In the bad old days, the board of directors at the Forest Hills co-op, built in 1962 in the heart of leafy Forest Hills, Queens, was not known as a vigorous or visionary group. Fully half of the shareholders at this 120-unit, 13-story brick building were retirees, and board service was widely viewed as a burden. The management company had been in place for a decade, the super twice as long. “Change” was perceived as a four-letter word.
Then, about three years ago, the board began to turn over and the passive old way of doing business began to fade away. With younger blood, fresh ideas, and the energy to see them through, the board began to embrace the challenges – and the opportunities – that come with being proactive.
Today, the seven-member board at the Forest Hills is a textbook example of the varied ways a co-op can benefit from a proactive board. Those benefits are both fiscal and physical, beginning at the bottom line and extending, literally, from the basement to the roof.
“There was a different culture before we took over,” says Ray Ochs, 55, a professor at St. John’s University who was elected board president in 2005. “In the past two years, as the board continued to turn over, things started to change.”
Change, as Ochs discovered, was long overdue. “We started attending educational seminars run by the Council of New York Cooperatives & Condominiums (CNYC) and learned what managers are supposed to do and how to evaluate contractors,” Ochs says. “The most important thing we learned that first year was that the way we were conducting meetings was not the way to do it. The president didn’t even attend the annual meeting, and at monthly meetings the board was dwelling on minutiae while big issues were being ignored.”
Big issues like long-term financial planning, the competence and cost-efficiency of the professional staff, and a cohesive energy plan.
When oil prices spiked in 2005, alarm bells finally started ringing. “We started meeting a lot more frequently as financial problems arose,” says David Englander, 53, a corporate lawyer who grew up in Forest Hills, moved into the co-op in 1990, and served on the board for several years in the mid-’90s. He rejoined in 2005, along with Ochs, and is now its secretary.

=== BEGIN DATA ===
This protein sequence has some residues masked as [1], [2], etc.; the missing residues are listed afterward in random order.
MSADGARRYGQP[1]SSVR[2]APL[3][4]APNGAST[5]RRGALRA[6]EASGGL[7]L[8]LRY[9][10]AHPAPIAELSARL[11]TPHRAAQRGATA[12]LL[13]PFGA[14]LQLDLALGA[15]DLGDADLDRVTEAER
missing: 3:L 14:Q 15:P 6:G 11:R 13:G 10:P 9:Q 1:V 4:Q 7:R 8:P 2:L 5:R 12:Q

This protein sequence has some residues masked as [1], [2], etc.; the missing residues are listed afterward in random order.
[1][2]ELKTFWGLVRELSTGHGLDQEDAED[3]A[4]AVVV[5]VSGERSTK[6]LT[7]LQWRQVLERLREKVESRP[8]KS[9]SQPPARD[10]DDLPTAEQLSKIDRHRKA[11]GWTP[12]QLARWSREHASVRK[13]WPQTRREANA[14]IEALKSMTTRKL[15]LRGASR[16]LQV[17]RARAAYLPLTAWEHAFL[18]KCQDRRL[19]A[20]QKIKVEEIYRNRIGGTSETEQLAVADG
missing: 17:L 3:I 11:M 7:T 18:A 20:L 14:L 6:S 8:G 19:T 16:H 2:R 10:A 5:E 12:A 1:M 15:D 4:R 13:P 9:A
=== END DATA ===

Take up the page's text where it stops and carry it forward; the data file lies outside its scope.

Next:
An immediate result of those more frequent meetings was that the board imposed an energy surcharge of $1.60 per share over six months to absorb the anticipated jump in energy bills. “It covered our energy costs,” Englander says of the surcharge, which was not wildly popular. “It also built up our operating account and put us back in a position where we could repay the money the previous board had borrowed from the reserve account [to pay bills]. It built a bit of a cushion.” There is now more than $300,000 in the co-op’s reserve fund.
But that stroke of foresight was just the beginning. Fundamental changes were also under way. Scrutiny of bill-paying was tightened. A superfluous handyman position was eliminated. The co-op’s lawyer, its management company, and site manager were all replaced. A mid-year meeting was added to the annual board meeting, giving shareholders a chance to make suggestions and ask questions. And, perhaps most importantly, a finance committee was formed.
“I instituted the finance committee so that people would have input,” Ochs says. “We added a finance committee meeting every month in addition to the regular monthly board meeting. People made suggestions that actually got implemented, like making sure our reserve fund was only in safe investments and that we never had more than $100,000 in any bank, which is the [federal] limit for insurance. The other thing that happened was that it improved communication. It prevented people from making throwaway complaints, but it also encouraged people to join us. There are no secrets here.”